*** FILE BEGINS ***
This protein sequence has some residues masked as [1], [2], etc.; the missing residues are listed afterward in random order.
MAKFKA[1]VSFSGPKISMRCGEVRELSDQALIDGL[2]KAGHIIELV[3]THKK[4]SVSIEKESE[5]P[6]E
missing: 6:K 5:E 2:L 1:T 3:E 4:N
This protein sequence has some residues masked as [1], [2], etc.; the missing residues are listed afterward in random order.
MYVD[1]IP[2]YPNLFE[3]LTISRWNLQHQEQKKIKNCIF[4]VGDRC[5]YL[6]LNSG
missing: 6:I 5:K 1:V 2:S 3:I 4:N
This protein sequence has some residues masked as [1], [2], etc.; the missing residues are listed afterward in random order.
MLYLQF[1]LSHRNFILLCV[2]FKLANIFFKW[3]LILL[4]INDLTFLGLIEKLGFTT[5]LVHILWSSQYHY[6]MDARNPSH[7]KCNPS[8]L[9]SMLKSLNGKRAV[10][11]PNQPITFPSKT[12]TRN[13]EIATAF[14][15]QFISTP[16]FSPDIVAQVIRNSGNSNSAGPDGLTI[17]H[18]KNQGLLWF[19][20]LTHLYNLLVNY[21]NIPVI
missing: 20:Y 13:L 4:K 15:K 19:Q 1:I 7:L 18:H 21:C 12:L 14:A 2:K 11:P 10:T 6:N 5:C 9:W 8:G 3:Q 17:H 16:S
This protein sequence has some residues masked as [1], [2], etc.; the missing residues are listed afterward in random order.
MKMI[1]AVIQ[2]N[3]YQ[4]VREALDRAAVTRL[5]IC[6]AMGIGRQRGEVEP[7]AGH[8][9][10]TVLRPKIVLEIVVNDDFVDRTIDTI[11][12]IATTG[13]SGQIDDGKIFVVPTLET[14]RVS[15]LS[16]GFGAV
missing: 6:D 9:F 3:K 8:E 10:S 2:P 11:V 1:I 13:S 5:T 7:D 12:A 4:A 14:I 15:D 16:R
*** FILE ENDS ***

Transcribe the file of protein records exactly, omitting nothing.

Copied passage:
This protein sequence has some residues masked as [1], [2], etc.; the missing residues are listed afterward in random order.
MAKFKA[1]VSFSGPKISMRCGEVRELSDQALIDGL[2]KAGHIIELV[3]THKK[4]SVSIEKESE[5]P[6]E
missing: 6:K 5:E 2:L 1:T 3:E 4:N
This protein sequence has some residues masked as [1], [2], etc.; the missing residues are listed afterward in random order.
MYVD[1]IP[2]YPNLFE[3]LTISRWNLQHQEQKKIKNCIF[4]VGDRC[5]YL[6]LNSG
missing: 6:I 5:K 1:V 2:S 3:I 4:N
This protein sequence has some residues masked as [1], [2], etc.; the missing residues are listed afterward in random order.
MLYLQF[1]LSHRNFILLCV[2]FKLANIFFKW[3]LILL[4]INDLTFLGLIEKLGFTT[5]LVHILWSSQYHY[6]MDARNPSH[7]KCNPS[8]L[9]SMLKSLNGKRAV[10][11]PNQPITFPSKT[12]TRN[13]EIATAF[14][15]QFISTP[16]FSPDIVAQVIRNSGNSNSAGPDGLTI[17]H[18]KNQGLLWF[19][20]LTHLYNLLVNY[21]NIPVI
missing: 20:Y 13:L 4:K 15:K 19:Q 1:I 7:L 18:H 21:C 12:L 14:A 2:K 11:P 10:T 6:N 5:C 9:W 8:G 3:Q 17:H 16:S
This protein sequence has some residues masked as [1], [2], etc.; the missing residues are listed afterward in random order.
MKMI[1]AVIQ[2]N[3]YQ[4]VREALDRAAVTRL[5]IC[6]AMGIGRQRGEVEP[7]AGH[8][9][10]TVLRPKIVLEIVVNDDFVDRTIDTI[11][12]IATTG[13]SGQIDDGKIFVVPTLET[14]RVS[15]LS[16]GFGAV
missing: 6:D 9:F 3:K 8:E 10:S 2:P 11:V 1:I 13:S 5:T 7:D 12:A 4:A 14:I 15:D 16:R